Belfast Telegraph

Tuesday 16 September 2014

John Terry in racism row as Queen's Park Rangers stun Chelsea

LONDON, ENGLAND - OCTOBER 23: John Terry of Chelsea argues with referee Chris Foy as he awards a penalty kick to Queens Park Rangers during the Barclays Premier League match between Queens Park Rangers and Chelsea at Loftus Road on October 23, 2011 in London, England. (Photo by Dean Mouhtaropoulos/Getty Images)
LONDON, ENGLAND - OCTOBER 23: John Terry of Chelsea grapples Tommy Smith of Queens Park Rangers to the ground during the Barclays Premier League match between Queens Park Rangers and Chelsea at Loftus Road on October 23, 2011 in London, England. (Photo by Paul Gilham/Getty Images)
LONDON, ENGLAND - OCTOBER 23: Chelsea manager Andre Villas Boas directs his team during the Barclays Premier League match between Queens Park Rangers and Chelsea at Loftus Road on October 23, 2011 in London, England. (Photo by Paul Gilham/Getty Images)

Queen's Park Rangers 1 Chelsea 0: John Terry last night categorically denied directing a racist comment towards QPR defender Anton Ferdinand during Chelsea's tempestuous derby defeat at Loftus Road.

A video circulated on the internet in the aftermath of yesterday's match, with some claiming it shows Terry insulting Ferdinand using racist language.



"I've seen that there's a lot of comments on the internet with regards to some video footage of me in today's game," Terry said in a statement. "I'm disappointed that people have leapt to the wrong conclusions about the context of what I was seen to be saying to Anton Ferdinand.

"I thought Anton was accusing me of using a racist slur against him. I responded aggressively, saying that I never used that term. I would never say such a thing, and I'm saddened that people would think so."



Reduced to nine men before half-time, and trailing to a 10th-minute penalty, Chelsea did everything but salvage a point in a wild second half in this west London derby. Nor did the final whistle halt their defiance. Having seen his team rack up seven yellow cards in addition to the reds received by Jose Bosingwa and Didier Drogba, André Villas-Boas confronted referee Chris Foy in the tunnel and, by his own description "aggressively" told the official what was wrong with his display.



The Chelsea manager then accused Foy of being swayed by the home support in this cockpit of a stadium claiming the occasion was "too big" for the referee. While Villas-Boas stopped short of saying there was a conspiracy against his team he said they had been on the wrong end of decisions three times in the last six matches.



"We were the better team with nine men," said Villas-Boas. "In a normal day with a referee with good judgement towards both teams we win the game. He was card-happy towards the team. I am not happy with the difference of treatment. The officials were led by the emotion of the crowd and applied uneven decision making."



Neil Warnock, unsurprisingly, saw things differently. "When you get beat like that it is easy to blame the ref instead of looking at your own mistakes. I used to do that. Chris Foy has made far fewer mistakes than either side today." Warnock added pertinently, given the way Chelsea's self-discipline broke down as the game wore on: "The top clubs are not used to having their feathers ruffled, but they have no divine right to beat you."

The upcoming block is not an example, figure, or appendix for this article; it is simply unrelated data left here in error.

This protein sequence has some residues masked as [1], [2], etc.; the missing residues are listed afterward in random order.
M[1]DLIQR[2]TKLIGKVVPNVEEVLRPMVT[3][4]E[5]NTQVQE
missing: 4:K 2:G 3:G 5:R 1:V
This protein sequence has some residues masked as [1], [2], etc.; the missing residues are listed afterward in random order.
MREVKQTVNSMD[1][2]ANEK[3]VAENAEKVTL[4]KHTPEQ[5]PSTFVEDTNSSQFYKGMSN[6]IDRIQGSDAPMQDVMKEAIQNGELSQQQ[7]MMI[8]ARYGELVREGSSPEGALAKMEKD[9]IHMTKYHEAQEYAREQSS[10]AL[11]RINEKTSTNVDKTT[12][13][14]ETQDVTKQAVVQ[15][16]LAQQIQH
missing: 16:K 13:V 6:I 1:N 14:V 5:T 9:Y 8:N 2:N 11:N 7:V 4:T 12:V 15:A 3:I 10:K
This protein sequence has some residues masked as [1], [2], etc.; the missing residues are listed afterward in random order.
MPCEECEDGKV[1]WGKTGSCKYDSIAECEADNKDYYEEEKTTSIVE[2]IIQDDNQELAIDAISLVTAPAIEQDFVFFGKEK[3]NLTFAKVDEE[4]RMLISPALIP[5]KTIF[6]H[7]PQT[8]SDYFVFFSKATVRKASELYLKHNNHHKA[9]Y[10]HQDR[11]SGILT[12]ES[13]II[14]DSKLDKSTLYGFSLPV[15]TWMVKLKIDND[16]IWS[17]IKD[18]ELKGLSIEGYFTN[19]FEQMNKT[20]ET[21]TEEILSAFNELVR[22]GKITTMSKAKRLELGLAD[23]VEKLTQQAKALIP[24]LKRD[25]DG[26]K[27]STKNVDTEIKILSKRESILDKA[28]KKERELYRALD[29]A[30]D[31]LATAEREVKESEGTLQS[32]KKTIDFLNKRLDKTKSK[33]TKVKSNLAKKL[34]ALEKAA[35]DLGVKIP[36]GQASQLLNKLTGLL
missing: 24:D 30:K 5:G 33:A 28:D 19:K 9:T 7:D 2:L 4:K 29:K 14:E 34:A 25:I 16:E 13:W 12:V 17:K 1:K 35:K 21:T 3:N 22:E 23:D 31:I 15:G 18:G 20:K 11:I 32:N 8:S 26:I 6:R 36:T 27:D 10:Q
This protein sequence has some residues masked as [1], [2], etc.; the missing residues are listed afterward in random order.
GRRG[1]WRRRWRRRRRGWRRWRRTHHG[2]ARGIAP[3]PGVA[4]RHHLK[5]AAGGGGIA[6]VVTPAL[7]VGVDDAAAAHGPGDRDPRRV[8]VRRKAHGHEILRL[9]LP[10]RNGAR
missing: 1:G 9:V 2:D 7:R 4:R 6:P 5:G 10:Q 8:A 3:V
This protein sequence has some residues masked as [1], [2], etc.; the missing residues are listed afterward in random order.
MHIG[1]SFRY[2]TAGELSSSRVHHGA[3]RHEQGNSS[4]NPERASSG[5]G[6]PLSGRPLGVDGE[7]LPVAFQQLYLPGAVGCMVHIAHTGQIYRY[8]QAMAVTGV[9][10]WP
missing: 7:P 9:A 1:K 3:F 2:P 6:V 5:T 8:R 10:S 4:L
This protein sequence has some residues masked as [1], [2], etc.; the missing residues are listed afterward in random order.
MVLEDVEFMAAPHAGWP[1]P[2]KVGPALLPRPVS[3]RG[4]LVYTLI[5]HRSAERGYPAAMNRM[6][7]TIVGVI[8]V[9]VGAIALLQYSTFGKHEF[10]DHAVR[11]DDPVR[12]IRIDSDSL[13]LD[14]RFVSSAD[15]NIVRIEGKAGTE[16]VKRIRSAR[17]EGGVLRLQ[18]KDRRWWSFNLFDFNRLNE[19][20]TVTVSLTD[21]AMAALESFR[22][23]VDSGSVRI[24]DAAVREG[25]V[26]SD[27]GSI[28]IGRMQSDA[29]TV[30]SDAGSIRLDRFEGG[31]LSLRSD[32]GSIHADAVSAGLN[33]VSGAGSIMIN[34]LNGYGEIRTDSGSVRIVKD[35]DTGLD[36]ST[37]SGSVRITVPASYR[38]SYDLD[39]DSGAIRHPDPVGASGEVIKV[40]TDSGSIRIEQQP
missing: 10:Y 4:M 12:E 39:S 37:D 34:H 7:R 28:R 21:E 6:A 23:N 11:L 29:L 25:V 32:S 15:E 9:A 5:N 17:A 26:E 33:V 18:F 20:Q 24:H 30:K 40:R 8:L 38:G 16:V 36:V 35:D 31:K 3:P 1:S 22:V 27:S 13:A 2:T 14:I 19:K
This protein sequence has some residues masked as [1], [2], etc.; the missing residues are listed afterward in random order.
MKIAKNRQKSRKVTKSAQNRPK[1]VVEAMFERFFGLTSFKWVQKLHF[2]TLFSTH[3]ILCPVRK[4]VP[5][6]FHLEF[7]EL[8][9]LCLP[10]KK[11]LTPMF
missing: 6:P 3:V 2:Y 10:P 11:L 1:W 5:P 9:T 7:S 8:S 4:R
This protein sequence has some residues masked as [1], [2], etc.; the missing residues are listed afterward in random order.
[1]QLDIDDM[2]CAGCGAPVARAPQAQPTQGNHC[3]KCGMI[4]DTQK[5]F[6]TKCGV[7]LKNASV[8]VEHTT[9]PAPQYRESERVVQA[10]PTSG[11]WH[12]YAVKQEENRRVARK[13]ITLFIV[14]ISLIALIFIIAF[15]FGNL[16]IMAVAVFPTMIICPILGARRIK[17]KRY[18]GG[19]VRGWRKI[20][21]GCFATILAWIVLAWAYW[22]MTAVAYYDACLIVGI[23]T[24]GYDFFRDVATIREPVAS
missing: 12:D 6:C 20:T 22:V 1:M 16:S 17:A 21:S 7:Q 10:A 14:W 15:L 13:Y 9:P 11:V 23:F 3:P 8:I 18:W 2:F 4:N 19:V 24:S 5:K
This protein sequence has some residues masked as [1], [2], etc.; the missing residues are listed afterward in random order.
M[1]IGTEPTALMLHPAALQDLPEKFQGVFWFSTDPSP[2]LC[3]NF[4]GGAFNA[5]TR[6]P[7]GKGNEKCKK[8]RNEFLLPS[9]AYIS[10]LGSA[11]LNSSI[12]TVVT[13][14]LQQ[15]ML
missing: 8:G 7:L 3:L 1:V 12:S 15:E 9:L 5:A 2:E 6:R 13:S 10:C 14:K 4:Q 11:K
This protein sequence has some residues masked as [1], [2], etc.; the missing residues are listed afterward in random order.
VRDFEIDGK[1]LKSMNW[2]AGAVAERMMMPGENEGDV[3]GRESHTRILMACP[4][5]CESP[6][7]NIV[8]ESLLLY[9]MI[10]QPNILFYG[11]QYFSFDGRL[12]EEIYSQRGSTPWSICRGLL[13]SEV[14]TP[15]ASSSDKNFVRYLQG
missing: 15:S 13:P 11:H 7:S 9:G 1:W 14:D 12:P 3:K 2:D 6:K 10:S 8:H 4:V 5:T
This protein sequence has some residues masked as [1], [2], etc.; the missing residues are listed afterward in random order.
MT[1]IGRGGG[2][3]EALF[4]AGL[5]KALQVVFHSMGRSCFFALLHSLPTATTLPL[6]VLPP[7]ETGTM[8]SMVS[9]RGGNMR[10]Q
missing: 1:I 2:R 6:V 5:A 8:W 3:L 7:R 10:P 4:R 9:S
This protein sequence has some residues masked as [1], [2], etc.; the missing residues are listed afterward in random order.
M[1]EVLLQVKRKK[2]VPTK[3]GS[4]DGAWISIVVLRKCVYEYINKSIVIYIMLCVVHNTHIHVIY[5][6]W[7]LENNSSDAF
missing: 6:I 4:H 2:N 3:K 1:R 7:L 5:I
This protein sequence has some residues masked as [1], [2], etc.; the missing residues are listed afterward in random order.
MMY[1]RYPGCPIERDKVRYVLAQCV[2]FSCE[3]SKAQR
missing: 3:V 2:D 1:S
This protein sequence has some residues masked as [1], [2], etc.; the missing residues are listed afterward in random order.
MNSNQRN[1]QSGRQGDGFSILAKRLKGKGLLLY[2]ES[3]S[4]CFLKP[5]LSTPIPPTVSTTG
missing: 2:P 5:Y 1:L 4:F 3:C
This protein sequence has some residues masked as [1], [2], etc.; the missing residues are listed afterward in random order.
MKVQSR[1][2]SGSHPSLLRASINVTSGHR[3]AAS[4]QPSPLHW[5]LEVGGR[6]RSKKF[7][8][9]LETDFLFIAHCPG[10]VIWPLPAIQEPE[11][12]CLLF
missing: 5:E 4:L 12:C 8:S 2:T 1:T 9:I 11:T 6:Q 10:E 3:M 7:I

Looking at the respective team-sheets it seemed QPR's only chance was if Chelsea imploded or Rangers had the benefit of the doubt when it came to the officiating. In the event both happened. An inconsequential start came to life when Helguson chased a high ball into the Chelsea box, bumping David Luiz in the process. Luiz bumped him back rather harder and Helguson crumpled. He got up to convert the penalty, only Rangers' seventh goal of the season. For the next 24 minutes Chelsea had huge amounts of possession, but did little with it.



Then Adel Taarabt came to life releasing Wright-Phillips. As the little striker sped away, Bosingwa leant into him and tugged his shorts. Both fell and though Wright-Phillips was up first, Foy stopped play and, to Chelsea's horror, showed Bosingwa a red card. Villas-Boas said he thought it was a yellow as Terry was coming across to cover but the England captain would never have got there in time.



Eight minutes later Chelsea were down to nine. Drogba lost the ball in midfield and trying to recover it, lunged into Taarabt. Villas-Boas had no argument with that dismissal. Chelsea, driven on by a sense of injustice and their own fierce will to win, opened the second period with a wave of attacks which put QPR on the back foot. There were a series of penalty appeals. One, when Fitz Hall tugged Frank Lampard, should have been given but so eagerly were Chelsea diving to the floor Foy may by then had decided to ignore all claims.



There were near misses at both ends but only one clear-cut chance, Nicolas Anelka meeting Branislav Ivanovic's cross with 10 minutes to go only to head straight at Paddy Kenny. It had been 16 years since QPR last won this derby, and it was Chelsea's first defeat to a newly promoted team in 64 games stretching back a decade.



"I'm proud of my players," said Villas-Boas , adding they were only six points behind Manchester City and were yet to play them. Warnock was even prouder of his. "They'll talk about this in 30 to 40 years," he said of QPR's jubilant support. "In that respect it's one of the greatest days of my career."



Booked: QPR Derry, Barton. Chelsea Mikel, Lampard, Ivanovic, Luiz, Meireles, Cole, Terry



Sent-off: Chelsea Bosingwa (33), Drogba (41).



Man of the match: Kenny

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